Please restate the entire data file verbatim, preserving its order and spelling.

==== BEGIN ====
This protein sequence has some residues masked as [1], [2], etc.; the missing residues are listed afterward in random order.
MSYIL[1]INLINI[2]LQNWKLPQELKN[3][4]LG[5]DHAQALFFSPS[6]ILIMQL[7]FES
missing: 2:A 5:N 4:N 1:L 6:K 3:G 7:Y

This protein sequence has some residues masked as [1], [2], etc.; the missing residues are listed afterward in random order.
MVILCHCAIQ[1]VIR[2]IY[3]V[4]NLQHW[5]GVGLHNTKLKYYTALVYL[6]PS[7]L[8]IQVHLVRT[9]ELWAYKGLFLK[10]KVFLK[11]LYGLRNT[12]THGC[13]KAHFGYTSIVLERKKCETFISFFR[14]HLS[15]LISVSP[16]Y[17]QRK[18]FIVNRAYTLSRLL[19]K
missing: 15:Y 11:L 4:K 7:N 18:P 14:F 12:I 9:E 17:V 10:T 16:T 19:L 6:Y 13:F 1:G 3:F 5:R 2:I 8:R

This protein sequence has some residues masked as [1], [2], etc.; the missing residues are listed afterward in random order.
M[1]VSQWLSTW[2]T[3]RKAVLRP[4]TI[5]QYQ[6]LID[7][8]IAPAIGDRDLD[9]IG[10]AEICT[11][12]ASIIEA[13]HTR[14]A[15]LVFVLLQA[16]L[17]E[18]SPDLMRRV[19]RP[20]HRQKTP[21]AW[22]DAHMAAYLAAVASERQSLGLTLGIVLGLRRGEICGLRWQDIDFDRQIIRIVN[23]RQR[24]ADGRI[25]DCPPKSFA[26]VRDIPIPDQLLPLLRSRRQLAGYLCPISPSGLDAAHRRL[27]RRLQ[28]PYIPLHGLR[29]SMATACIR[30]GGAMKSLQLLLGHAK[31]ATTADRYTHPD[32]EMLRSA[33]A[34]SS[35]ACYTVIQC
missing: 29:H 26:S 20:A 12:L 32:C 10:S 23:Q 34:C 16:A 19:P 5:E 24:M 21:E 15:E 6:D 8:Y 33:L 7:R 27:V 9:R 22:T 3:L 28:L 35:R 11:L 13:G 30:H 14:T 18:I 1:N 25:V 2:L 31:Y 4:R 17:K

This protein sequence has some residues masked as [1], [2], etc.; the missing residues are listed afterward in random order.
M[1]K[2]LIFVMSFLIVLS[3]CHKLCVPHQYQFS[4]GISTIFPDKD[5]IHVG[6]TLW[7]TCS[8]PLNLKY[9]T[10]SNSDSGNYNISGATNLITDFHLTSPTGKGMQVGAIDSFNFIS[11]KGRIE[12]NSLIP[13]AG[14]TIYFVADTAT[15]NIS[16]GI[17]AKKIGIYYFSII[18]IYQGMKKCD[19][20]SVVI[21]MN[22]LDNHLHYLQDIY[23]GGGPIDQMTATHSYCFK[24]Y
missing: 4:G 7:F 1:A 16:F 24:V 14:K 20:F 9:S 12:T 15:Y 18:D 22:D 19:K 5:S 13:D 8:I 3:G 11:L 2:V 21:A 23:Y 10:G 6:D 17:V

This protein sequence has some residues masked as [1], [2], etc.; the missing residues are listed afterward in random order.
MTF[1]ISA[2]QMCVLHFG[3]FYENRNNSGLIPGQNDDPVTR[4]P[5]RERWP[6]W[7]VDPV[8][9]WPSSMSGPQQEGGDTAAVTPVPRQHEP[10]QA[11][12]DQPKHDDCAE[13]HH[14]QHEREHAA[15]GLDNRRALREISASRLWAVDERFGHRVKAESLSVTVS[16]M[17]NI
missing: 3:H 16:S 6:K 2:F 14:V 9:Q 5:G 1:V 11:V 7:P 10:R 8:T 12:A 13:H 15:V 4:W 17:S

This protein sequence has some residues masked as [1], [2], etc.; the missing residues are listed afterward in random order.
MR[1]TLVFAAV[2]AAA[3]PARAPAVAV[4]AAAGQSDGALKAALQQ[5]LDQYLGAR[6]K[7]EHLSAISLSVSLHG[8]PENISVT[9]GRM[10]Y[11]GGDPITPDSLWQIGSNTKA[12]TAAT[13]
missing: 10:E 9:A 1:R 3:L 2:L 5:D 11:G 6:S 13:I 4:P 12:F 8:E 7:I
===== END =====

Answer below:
This protein sequence has some residues masked as [1], [2], etc.; the missing residues are listed afterward in random order.
MSYIL[1]INLINI[2]LQNWKLPQELKN[3][4]LG[5]DHAQALFFSPS[6]ILIMQL[7]FES
missing: 2:A 5:N 4:N 1:L 6:K 3:G 7:Y

This protein sequence has some residues masked as [1], [2], etc.; the missing residues are listed afterward in random order.
MVILCHCAIQ[1]VIR[2]IY[3]V[4]NLQHW[5]GVGLHNTKLKYYTALVYL[6]PS[7]L[8]IQVHLVRT[9]ELWAYKGLFLK[10]KVFLK[11]LYGLRNT[12]THGC[13]KAHFGYTSIVLERKKCETFISFFR[14]HLS[15]LISVSP[16]Y[17]QRK[18]FIVNRAYTLSRLL[19]K
missing: 15:Y 11:L 4:K 7:N 18:P 14:F 12:I 9:E 17:V 10:T 16:T 19:L 6:Y 13:F 1:G 3:F 5:R 2:I 8:R

This protein sequence has some residues masked as [1], [2], etc.; the missing residues are listed afterward in random order.
M[1]VSQWLSTW[2]T[3]RKAVLRP[4]TI[5]QYQ[6]LID[7][8]IAPAIGDRDLD[9]IG[10]AEICT[11][12]ASIIEA[13]HTR[14]A[15]LVFVLLQA[16]L[17]E[18]SPDLMRRV[19]RP[20]HRQKTP[21]AW[22]DAHMAAYLAAVASERQSLGLTLGIVLGLRRGEICGLRWQDIDFDRQIIRIVN[23]RQR[24]ADGRI[25]DCPPKSFA[26]VRDIPIPDQLLPLLRSRRQLAGYLCPISPSGLDAAHRRL[27]RRLQ[28]PYIPLHGLR[29]SMATACIR[30]GGAMKSLQLLLGHAK[31]ATTADRYTHPD[32]EMLRSA[33]A[34]SS[35]ACYTVIQC
missing: 29:H 26:S 20:A 12:L 32:C 10:S 23:Q 34:C 16:A 19:P 5:E 24:M 21:E 15:E 6:D 8:Y 33:L 7:R 27:V 9:R 22:T 3:L 28:L 35:R 11:L 13:G 30:H 14:T 18:I 1:N 25:V 2:L 31:Y 4:R 17:K

This protein sequence has some residues masked as [1], [2], etc.; the missing residues are listed afterward in random order.
M[1]K[2]LIFVMSFLIVLS[3]CHKLCVPHQYQFS[4]GISTIFPDKD[5]IHVG[6]TLW[7]TCS[8]PLNLKY[9]T[10]SNSDSGNYNISGATNLITDFHLTSPTGKGMQVGAIDSFNFIS[11]KGRIE[12]NSLIP[13]AG[14]TIYFVADTAT[15]NIS[16]GI[17]AKKIGIYYFSII[18]IYQGMKKCD[19][20]SVVI[21]MN[22]LDNHLHYLQDIY[23]GGGPIDQMTATHSYCFK[24]Y
missing: 4:G 7:F 1:A 16:F 24:V 14:K 20:F 9:S 12:T 15:Y 18:D 22:D 19:K 5:S 13:D 8:I 3:G 11:L 2:V 21:A 23:Y 10:G 6:D 17:V

This protein sequence has some residues masked as [1], [2], etc.; the missing residues are listed afterward in random order.
MTF[1]ISA[2]QMCVLHFG[3]FYENRNNSGLIPGQNDDPVTR[4]P[5]RERWP[6]W[7]VDPV[8][9]WPSSMSGPQQEGGDTAAVTPVPRQHEP[10]QA[11][12]DQPKHDDCAE[13]HH[14]QHEREHAA[15]GLDNRRALREISASRLWAVDERFGHRVKAESLSVTVS[16]M[17]NI
missing: 3:H 16:S 6:K 2:F 14:V 9:Q 5:G 1:V 11:V 7:P 10:R 8:T 12:A 13:H 15:V 4:W 17:S

This protein sequence has some residues masked as [1], [2], etc.; the missing residues are listed afterward in random order.
MR[1]TLVFAAV[2]AAA[3]PARAPAVAV[4]AAAGQSDGALKAALQQ[5]LDQYLGAR[6]K[7]EHLSAISLSVSLHG[8]PENISVT[9]GRM[10]Y[11]GGDPITPDSLWQIGSNTKA[12]TAAT[13]
missing: 10:E 9:A 1:R 3:L 2:L 5:D 11:G 6:S 13:I 4:P 12:F 8:E 7:I